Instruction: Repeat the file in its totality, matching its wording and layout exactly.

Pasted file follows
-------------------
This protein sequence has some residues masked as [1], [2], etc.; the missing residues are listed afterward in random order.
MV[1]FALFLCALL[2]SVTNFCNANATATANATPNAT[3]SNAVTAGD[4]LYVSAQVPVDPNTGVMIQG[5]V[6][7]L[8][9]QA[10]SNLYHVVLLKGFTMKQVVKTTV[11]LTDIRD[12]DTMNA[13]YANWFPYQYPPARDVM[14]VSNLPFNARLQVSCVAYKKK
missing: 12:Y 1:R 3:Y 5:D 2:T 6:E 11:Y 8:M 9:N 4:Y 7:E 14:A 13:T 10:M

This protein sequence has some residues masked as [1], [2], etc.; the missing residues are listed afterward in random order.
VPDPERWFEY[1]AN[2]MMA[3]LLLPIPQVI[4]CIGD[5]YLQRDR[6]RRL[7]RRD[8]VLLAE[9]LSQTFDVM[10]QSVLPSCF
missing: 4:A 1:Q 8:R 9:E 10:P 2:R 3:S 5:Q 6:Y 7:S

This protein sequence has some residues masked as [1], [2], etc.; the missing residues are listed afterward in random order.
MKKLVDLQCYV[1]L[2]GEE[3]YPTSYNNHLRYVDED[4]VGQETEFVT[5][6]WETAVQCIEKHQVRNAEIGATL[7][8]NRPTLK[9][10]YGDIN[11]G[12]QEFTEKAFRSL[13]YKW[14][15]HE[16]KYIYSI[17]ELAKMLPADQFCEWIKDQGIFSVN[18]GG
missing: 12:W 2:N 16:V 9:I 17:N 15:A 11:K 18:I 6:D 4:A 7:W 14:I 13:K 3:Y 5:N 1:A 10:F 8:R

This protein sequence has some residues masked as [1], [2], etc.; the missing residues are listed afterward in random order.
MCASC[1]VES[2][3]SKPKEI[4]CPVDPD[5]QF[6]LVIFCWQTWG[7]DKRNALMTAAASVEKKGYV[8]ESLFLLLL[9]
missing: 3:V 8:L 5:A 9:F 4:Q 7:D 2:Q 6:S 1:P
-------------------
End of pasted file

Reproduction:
This protein sequence has some residues masked as [1], [2], etc.; the missing residues are listed afterward in random order.
MV[1]FALFLCALL[2]SVTNFCNANATATANATPNAT[3]SNAVTAGD[4]LYVSAQVPVDPNTGVMIQG[5]V[6][7]L[8][9]QA[10]SNLYHVVLLKGFTMKQVVKTTV[11]LTDIRD[12]DTMNA[13]YANWFPYQYPPARDVM[14]VSNLPFNARLQVSCVAYKKK
missing: 12:Y 1:R 3:Y 5:D 2:T 6:E 11:Y 8:M 9:N 4:Y 7:E 14:A 13:T 10:M

This protein sequence has some residues masked as [1], [2], etc.; the missing residues are listed afterward in random order.
VPDPERWFEY[1]AN[2]MMA[3]LLLPIPQVI[4]CIGD[5]YLQRDR[6]RRL[7]RRD[8]VLLAE[9]LSQTFDVM[10]QSVLPSCF
missing: 4:A 1:Q 8:R 9:E 10:P 2:R 3:S 5:Q 6:Y 7:S

This protein sequence has some residues masked as [1], [2], etc.; the missing residues are listed afterward in random order.
MKKLVDLQCYV[1]L[2]GEE[3]YPTSYNNHLRYVDED[4]VGQETEFVT[5][6]WETAVQCIEKHQVRNAEIGATL[7][8]NRPTLK[9][10]YGDIN[11]G[12]QEFTEKAFRSL[13]YKW[14][15]HE[16]KYIYSI[17]ELAKMLPADQFCEWIKDQGIFSVN[18]GG
missing: 12:W 2:N 16:V 9:I 17:N 15:A 11:K 18:I 6:D 4:A 7:W 14:I 13:K 3:Y 5:N 1:A 10:F 8:R

This protein sequence has some residues masked as [1], [2], etc.; the missing residues are listed afterward in random order.
MCASC[1]VES[2][3]SKPKEI[4]CPVDPD[5]QF[6]LVIFCWQTWG[7]DKRNALMTAAASVEKKGYV[8]ESLFLLLL[9]
missing: 3:V 8:L 5:A 9:F 4:Q 7:D 2:Q 6:S 1:P